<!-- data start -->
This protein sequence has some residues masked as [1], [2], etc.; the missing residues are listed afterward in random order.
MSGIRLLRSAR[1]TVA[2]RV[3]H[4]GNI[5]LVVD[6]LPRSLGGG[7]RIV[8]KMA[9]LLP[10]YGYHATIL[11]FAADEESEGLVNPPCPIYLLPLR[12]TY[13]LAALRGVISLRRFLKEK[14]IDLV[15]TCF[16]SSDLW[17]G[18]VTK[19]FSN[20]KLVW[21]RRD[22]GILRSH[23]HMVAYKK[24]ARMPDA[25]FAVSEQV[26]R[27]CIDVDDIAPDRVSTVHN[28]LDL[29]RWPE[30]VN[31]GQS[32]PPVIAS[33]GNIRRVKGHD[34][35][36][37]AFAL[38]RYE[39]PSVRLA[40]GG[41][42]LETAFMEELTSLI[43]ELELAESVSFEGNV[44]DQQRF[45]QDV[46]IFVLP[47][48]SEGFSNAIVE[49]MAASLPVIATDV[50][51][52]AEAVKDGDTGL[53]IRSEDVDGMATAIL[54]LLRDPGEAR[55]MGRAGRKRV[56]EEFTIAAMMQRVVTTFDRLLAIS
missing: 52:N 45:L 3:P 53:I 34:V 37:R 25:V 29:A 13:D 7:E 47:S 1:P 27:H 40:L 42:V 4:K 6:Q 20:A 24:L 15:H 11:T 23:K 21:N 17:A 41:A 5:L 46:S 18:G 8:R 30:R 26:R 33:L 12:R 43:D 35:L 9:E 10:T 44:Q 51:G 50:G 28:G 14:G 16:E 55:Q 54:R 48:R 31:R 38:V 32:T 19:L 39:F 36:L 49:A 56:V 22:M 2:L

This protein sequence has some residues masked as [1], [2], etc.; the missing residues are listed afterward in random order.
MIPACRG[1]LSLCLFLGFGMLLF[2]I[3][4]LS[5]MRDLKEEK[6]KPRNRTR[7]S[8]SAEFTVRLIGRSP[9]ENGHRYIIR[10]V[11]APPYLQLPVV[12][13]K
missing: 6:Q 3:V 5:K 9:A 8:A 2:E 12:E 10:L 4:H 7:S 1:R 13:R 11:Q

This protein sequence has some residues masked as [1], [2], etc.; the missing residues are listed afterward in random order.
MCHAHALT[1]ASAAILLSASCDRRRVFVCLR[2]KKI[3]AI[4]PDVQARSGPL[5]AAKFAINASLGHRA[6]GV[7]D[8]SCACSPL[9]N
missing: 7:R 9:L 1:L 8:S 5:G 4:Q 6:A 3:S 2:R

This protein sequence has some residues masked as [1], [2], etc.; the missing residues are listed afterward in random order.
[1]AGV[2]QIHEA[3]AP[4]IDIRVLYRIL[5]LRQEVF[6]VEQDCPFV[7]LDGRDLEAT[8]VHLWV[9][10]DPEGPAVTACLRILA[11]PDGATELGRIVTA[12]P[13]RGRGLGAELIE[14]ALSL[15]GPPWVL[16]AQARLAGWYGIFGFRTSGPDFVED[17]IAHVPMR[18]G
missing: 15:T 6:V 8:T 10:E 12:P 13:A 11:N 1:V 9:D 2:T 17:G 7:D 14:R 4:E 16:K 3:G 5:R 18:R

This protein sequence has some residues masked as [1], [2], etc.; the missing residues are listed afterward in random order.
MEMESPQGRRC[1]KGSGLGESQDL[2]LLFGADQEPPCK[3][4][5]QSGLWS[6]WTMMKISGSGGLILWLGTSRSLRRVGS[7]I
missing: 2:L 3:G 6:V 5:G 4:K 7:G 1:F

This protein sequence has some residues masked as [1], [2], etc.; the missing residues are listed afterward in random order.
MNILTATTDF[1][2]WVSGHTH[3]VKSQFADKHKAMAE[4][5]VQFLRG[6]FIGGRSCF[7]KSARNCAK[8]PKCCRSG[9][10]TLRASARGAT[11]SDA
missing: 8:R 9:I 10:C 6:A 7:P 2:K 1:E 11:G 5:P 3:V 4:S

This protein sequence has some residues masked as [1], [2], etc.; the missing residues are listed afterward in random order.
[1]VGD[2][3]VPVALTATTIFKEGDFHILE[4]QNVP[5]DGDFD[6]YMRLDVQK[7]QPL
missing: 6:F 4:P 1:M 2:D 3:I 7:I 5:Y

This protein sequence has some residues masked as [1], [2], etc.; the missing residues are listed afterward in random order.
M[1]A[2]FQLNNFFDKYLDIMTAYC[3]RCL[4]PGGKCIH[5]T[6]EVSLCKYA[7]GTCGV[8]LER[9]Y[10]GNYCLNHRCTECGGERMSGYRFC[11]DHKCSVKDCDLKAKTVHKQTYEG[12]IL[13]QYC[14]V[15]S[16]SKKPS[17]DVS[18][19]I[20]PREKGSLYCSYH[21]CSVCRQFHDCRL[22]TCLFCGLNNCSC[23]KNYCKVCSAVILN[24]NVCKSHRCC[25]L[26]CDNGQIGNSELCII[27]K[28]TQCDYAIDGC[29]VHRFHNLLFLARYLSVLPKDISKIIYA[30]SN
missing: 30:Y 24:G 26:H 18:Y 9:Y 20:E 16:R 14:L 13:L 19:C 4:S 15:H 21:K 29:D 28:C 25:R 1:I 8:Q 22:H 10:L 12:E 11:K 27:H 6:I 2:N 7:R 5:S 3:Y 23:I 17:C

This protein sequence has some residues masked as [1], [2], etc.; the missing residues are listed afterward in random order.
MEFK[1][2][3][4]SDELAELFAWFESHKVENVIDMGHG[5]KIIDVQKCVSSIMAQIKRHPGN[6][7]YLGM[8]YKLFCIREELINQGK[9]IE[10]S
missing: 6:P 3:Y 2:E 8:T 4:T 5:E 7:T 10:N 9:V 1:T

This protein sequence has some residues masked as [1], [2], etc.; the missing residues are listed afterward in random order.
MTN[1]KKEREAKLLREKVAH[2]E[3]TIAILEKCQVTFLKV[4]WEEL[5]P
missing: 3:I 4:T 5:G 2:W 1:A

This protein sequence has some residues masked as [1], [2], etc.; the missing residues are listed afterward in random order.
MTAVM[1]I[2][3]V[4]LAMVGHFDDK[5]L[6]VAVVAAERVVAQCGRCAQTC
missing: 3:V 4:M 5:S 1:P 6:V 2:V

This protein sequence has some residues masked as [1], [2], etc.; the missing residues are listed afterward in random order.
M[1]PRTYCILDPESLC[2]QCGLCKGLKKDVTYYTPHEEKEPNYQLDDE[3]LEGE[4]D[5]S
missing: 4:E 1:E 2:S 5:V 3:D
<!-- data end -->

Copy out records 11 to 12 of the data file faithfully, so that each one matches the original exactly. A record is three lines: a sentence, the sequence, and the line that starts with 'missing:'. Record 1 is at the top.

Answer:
This protein sequence has some residues masked as [1], [2], etc.; the missing residues are listed afterward in random order.
MTAVM[1]I[2][3]V[4]LAMVGHFDDK[5]L[6]VAVVAAERVVAQCGRCAQTC
missing: 3:V 4:M 5:S 1:P 6:V 2:V

This protein sequence has some residues masked as [1], [2], etc.; the missing residues are listed afterward in random order.
M[1]PRTYCILDPESLC[2]QCGLCKGLKKDVTYYTPHEEKEPNYQLDDE[3]LEGE[4]D[5]S
missing: 4:E 1:E 2:S 5:V 3:D